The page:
Impact of Website Design on Speed and Search Ranking .pdf
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How Website Speed Actually Impacts Search Ranking & User Appreciation
Google uses a multitude of factors to determine how to rank search engine results. Typically,
these factors are either related to the content of a webpage itself (the text, its URL, the titles and
headers, etc.) or were measurements of the authenticity of the website itself (age of the domain
name, number and quality of inbound links, etc.). However, in 2010, Google did something very
different. Google announced website speed would begin having an impact on search ranking.
Now, the speed at which someone could view the content from a search result would be a factor.
Unfortunately, the exact definition of “site speed” remained open to speculation. The mystery
widened further in June, when Google’s Matt Cutts announced that slow-performing mobile sites
would soon be penalized in search rankings as well.
While Google has been intentionally unclear in which particular aspect of page speed impacts
search ranking, they have been quite clear in stating that content relevancy remains king. So, in
other words, while we can demonstrate a correlation (or lack thereof) between particular speed
metrics and search ranking, we can never outright prove a causality relationship, since other
unmeasurable factors are still at play. Still, in large enough scale, we make the assumption that
any discovered correlations are a “probable influence” on search ranking and thus worthy of
While we captured over 40 different page metrics for each URL examined, most did not show
any significant influence on search ranking. This was largely expected, as (for example) the
number of connections a web browser uses to load a page should likely not impact search
ranking position. For the purposes of brevity, in this section we will just highlight the
particularly noteworthy results. Again, please consult the raw performance data if you wish to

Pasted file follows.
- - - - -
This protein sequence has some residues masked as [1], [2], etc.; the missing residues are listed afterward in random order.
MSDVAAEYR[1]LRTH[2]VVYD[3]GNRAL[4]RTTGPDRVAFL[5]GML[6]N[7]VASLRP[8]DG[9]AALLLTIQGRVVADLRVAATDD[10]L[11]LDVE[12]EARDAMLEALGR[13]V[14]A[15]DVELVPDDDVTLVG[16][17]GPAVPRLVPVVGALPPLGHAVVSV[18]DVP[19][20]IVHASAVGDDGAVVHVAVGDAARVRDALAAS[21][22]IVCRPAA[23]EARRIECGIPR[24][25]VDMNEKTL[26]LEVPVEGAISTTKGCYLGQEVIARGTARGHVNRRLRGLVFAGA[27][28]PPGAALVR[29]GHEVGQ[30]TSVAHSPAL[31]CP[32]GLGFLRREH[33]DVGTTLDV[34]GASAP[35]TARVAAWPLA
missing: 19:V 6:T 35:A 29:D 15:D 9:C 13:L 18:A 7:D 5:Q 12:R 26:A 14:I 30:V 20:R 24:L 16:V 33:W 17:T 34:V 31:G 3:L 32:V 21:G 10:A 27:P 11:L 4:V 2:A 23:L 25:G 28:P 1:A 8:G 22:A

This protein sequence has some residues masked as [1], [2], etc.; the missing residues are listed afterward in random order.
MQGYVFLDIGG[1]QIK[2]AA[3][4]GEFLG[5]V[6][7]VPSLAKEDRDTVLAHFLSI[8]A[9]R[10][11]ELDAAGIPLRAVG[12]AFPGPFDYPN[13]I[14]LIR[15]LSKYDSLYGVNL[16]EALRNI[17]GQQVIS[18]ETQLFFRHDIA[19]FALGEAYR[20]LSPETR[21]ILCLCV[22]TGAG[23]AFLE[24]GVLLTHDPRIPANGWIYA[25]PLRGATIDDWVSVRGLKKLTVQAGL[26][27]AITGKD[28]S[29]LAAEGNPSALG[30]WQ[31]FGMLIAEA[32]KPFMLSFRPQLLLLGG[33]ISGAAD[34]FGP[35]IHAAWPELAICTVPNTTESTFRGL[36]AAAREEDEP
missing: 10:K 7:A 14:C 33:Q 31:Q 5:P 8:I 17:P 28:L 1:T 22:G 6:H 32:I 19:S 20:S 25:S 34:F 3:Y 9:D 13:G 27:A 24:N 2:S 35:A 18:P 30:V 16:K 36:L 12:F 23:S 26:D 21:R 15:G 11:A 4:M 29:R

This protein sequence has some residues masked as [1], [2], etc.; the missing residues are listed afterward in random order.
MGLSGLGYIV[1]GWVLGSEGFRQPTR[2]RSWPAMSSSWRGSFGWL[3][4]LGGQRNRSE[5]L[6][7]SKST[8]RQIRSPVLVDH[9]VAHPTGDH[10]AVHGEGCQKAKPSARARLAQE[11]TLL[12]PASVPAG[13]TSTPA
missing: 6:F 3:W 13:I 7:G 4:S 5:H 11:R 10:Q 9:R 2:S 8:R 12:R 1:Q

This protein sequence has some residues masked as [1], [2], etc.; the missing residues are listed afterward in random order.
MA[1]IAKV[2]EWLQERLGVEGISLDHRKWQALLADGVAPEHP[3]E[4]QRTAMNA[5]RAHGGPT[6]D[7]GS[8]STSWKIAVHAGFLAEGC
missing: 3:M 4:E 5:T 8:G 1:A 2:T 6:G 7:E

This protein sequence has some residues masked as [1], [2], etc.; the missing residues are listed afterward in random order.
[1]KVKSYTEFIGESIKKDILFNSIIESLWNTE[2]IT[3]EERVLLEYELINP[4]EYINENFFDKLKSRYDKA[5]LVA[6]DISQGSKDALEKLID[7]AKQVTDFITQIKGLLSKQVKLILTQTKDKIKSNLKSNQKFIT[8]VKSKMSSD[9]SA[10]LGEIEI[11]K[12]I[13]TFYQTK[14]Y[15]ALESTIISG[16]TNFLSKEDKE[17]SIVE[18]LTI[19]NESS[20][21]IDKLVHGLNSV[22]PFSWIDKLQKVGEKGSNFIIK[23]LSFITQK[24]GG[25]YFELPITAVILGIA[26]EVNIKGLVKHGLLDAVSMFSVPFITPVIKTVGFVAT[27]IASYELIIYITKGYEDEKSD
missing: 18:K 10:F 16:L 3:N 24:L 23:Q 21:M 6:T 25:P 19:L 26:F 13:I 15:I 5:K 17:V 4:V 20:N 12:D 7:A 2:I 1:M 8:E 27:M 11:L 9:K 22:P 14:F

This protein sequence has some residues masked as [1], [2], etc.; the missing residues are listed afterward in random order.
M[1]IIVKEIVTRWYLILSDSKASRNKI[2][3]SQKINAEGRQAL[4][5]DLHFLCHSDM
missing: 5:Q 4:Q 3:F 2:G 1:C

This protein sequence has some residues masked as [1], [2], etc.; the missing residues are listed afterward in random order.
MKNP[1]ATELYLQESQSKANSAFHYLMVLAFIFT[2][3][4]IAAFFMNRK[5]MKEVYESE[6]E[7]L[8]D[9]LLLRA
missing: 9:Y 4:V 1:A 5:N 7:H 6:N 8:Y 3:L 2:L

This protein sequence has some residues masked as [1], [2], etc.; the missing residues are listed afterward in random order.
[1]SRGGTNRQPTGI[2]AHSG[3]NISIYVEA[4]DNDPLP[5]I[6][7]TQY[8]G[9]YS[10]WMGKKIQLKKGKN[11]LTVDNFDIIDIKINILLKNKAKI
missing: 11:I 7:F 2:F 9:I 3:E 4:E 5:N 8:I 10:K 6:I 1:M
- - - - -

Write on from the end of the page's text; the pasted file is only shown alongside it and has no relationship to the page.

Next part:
examine it for additional factors.
Page load time
When people say”page load time” for a website, they usually mean one of two measurements:
“document complete” time or “fully rendered” time. Think of document complete time as the
time it takes a page to load before you can start clicking or entering data. All the content might
not be there yet, but you can interact with the page. Think of fully rendered time as the time it
takes to download and display all images, advertisements, and analytic trackers. This is all
the “background stuff” you see fill in as you’re scrolling through a page.
Since Google was not clear on what page load time means, we examined both the effects of both
document complete and fully rendered on search rankings. However our biggest surprise came
from the lack of correlation of two key metrics! We expected, if anything, these 2 metrics would
clearly have an impact on search ranking. However, our data shows no clear correlation
between document complete or fully rendered times with search engine rank, as you can see
in the graph below:
The horizontal axis measures the position of a page in the search results, while the vertical axis is
the median time captured across all 2,000 different search terms used in the study. So in other
words, if you plugged all 2,000 search terms into Google one by one and then clicked the first
result for each, we’d measure the page load time of each of those pages, then calculate the
median and plot at position 1. Then repeat for the second result, and third, and on and on until
you hit 50.
We would expect this graph to have a clear “up and to the right” trend, as highly ranked pages
should have a lower document complete or fully rendered time. Indeed, page rendering has a
proven link to user satisfaction and sales conversions (we’ll get into that later), but surprisingly
we could not find a clear correlation to ranking in this case.
Total image content
Since our analysis of the total page size surprised us, we decided to examine the median size, in
bytes, of all images loaded for each page, relative to the search rank position. Other then a sharp
spike in the first two rankings, the results are flat and uninteresting across all remaining
While we didn’t expect a strong level of correlation here we did expected some level of
correlation, as sites with more images do load more slowly. Since this metric is tied closely to
the fully rendered time mentioned above, the fact that this is equally flat supports the findings
that page load time is likely not currently impacting search ranking.
What does this mean?
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